Canada Car and Foundry Company Part 2
Canada Car and Foundry Company Part 2: Queen of the Hurricanes
Born in 1905 in Vancouver, Elsie MacGill was a force to be reckoned with. In 1927, she became the first woman to graduate as an electrical engineer from the University of Toronto. She was hired as an engineer by the Austin Automobile Company in Michigan. When Austin entered the aircraft industry, she became interested in aeronautics. MacGill enrolled in the University of Michigan, and in 1929 became the first woman to graduate with a Master’s degree in aeronautical engineering. Just before graduation, MacGill was struck by polio and wrote her final exams from her hospital bed. Not on to quit when told that she would never walk again, on problems, MacGill spent the next few years learning to use canes, writing magazine articles on planes and flying, and continuing her studies at MIT in Boston.In 1934 she got her first break into the aeronautical business by securing the position of Assistant Engineer at the Fairchild Aircraft Company in Montreal. She worked on, primarily, bush aircraft.
In 1938, as war in Europe was looming, MacGill was hired by Canada Car & Foundry at its plant in Fort William, now Thunder Bay. Her first task was the design of the Maple Leaf Trainer II. MacGill’s legs were never strong enough to fly her airplane but she flew in the second seat in every test flight. An interesting side note on the Maple Leaf Trainer II is that it was designed for the Mexican air force and never flown by our own RCAF. The plane was eventually built in Mexico.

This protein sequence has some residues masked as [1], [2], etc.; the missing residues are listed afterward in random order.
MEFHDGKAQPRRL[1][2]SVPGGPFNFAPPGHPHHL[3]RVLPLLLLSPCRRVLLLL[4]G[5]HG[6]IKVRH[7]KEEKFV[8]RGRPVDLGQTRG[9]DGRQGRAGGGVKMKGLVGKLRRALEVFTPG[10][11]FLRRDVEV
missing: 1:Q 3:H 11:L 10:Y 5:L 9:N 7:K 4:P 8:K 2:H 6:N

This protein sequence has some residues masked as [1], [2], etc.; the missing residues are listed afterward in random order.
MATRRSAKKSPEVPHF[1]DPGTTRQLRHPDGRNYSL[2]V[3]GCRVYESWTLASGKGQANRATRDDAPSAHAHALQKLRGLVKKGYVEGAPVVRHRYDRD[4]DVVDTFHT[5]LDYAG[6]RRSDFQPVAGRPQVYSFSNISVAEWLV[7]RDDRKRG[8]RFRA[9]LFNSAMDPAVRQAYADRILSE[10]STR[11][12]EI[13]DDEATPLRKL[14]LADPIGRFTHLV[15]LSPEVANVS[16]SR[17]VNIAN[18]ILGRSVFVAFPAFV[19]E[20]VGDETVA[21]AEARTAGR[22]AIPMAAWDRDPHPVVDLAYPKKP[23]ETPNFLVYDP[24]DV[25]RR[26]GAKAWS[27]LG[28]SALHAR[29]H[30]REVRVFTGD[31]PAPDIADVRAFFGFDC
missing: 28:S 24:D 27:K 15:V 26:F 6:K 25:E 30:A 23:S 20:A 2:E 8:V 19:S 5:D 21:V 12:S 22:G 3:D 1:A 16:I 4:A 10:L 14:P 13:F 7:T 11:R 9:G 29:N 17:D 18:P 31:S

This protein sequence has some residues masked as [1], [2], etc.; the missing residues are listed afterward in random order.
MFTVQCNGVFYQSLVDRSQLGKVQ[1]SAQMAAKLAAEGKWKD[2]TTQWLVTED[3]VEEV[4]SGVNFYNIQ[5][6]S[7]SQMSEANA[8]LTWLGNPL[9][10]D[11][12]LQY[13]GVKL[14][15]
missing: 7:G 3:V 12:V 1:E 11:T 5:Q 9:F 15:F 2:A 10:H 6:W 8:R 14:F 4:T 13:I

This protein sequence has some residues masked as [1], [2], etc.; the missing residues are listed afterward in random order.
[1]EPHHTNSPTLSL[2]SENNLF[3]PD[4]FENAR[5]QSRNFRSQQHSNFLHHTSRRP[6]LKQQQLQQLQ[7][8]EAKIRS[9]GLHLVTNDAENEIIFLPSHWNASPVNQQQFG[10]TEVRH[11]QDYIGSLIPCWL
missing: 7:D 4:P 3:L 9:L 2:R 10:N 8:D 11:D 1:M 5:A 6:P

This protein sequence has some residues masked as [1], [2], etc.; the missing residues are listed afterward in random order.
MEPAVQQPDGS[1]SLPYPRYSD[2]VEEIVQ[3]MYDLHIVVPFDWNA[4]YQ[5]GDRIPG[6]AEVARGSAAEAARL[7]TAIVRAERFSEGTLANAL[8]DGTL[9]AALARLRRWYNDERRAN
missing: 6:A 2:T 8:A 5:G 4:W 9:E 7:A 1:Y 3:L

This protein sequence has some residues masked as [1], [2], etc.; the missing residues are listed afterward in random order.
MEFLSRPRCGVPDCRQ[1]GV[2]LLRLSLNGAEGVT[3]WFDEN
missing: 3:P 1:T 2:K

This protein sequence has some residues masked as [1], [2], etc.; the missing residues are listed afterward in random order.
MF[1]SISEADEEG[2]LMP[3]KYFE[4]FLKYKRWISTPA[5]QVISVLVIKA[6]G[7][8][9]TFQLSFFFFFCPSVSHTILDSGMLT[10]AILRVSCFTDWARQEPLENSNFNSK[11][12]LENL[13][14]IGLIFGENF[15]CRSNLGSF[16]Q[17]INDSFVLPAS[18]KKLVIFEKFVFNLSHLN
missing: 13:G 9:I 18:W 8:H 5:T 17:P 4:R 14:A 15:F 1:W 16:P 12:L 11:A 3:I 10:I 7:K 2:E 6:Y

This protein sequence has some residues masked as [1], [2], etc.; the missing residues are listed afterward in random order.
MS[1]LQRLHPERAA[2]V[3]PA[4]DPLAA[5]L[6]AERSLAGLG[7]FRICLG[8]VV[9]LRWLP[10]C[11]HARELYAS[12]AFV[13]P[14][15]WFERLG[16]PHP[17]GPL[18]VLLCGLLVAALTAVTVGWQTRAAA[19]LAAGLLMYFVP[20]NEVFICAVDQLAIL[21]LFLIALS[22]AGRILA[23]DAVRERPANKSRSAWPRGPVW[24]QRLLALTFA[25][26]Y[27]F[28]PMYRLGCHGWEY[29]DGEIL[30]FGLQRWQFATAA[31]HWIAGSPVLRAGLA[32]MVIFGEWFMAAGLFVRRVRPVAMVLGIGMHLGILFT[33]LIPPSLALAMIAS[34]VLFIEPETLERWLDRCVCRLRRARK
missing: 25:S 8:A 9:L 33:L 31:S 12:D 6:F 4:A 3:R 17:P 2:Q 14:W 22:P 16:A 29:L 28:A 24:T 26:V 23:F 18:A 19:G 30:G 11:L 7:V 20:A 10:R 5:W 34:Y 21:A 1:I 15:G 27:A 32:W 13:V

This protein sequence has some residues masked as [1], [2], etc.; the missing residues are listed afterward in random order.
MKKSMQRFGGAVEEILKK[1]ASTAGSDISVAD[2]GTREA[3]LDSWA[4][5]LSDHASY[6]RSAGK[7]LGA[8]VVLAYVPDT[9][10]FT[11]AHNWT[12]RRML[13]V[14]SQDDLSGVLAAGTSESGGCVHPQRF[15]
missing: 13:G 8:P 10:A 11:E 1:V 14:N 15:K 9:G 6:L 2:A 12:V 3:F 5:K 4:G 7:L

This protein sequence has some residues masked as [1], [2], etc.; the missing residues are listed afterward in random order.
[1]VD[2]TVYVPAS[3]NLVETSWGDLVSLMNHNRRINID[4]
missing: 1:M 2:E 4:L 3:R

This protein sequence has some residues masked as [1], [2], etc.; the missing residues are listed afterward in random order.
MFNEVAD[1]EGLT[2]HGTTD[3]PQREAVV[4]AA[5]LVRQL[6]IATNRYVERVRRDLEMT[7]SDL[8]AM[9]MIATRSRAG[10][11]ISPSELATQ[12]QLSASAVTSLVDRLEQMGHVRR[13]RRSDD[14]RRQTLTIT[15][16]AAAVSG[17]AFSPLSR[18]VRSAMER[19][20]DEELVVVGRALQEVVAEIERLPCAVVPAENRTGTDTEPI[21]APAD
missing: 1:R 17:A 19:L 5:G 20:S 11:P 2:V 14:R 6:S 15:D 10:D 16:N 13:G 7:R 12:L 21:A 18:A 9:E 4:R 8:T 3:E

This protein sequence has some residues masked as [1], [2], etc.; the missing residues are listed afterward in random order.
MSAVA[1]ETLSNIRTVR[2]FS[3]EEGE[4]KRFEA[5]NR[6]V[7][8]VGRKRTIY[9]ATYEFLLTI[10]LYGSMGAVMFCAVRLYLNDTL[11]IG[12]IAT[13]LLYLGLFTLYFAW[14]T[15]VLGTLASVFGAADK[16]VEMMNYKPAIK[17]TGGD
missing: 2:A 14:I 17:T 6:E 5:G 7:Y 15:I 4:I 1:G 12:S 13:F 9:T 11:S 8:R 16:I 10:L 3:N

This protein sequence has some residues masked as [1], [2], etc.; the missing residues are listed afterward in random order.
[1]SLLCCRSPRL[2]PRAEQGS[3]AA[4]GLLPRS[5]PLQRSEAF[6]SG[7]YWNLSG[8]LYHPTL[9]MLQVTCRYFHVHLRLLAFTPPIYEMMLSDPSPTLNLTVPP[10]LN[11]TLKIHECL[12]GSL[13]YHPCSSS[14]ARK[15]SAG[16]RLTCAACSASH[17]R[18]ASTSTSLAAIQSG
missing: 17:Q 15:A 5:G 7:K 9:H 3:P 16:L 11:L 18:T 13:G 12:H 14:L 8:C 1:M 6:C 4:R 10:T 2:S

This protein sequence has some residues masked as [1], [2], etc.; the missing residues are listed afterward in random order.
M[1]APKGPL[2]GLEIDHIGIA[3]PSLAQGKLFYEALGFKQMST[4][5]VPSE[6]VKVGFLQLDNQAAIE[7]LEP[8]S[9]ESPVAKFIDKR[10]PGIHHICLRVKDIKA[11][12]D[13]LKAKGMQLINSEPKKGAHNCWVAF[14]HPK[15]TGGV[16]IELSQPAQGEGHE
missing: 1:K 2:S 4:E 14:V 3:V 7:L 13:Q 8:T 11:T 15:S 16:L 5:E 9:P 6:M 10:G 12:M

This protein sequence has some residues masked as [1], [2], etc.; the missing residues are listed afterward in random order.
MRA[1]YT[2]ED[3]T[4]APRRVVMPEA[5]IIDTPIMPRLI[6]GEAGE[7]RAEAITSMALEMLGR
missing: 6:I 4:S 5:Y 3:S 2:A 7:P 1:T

By 1939, with war winding up, Canada Car & Foundry (CC&F) and its Chief Engineer, Elsie MacGill, were contracted by the RAF to design and build the Hawker Hurricane. When the production of the Hurricane was complete in 1943, CC&Fs workforce of 4500 (half of the women), over 1400 aircraft had been built. Refinements introduced by MacGill on the Hurricane included skis and de-icing controls for operating in the winter. MacGill’s success with the Hurricane earned her the nickname “Queen of the Hurricanes”. She was even featured in a comic book in the US under that name.
The CC&F plant went looking for new work to replace the Hurricane in 1943 and was awarded a contract by the US Navy to build the SB2C Helldiver. This was not a happy time for either CC&F or for MacGill. A continuous stream of specification changes from the aircraft designers meant the mass production of the aircraft was not possible. The Navy grew frustrated at the delays and instead of figuring out where the bottle neck really was they visited the CC&F plant and had Elsie MacGill and the Helldiver line-production manager, Bill Soulsby, fired.
MacGill and Soulsby were married two weeks later.
MacGill and Soulsby moved to Toronto to set up a consulting company. In 1946, as Technical Advisor to ICAO(International Civil Aviation Organization), she wrote the International Air Worthiness regulations for the design and production of commercial aircraft, a document which, to this day with some updates, helps keep us safe in the skies.
But Elsie MacGill was not a one-trick pony – only an engineer. In the 1960s sheworked hard on women’s issue. From 1962 to 1964 she served as the national president of the Canadian Federation of Business and Professional Women’s Clubs. In 1967 she was named by Prime Minister Lester Pearson to the Royal Commission on the Status of Women and one of the co-authors of the Commission’s report in 1970. She was awarded with the Order of Canada in 1971.
As a founding member of the National Action Committee, she was involved in women’s issues right up the time her death. MacGill once said: “I have received many engineering awards, but I hope I will also be remembered as an advocate for the rights of women and children.”
Elsie MacGill died on November 4, 1980 in a car accident in Cambridge, Massachusetts.
In 1983 Elsie MacGill was inducted into the Canadian Aviation Hall of Fame. In 1992 she was one of the founding-inductees into the Canadian Science and Engineering Hall of Fame in Ottawa. Fitting tributes to a pioneering Canadian.
This article is part 2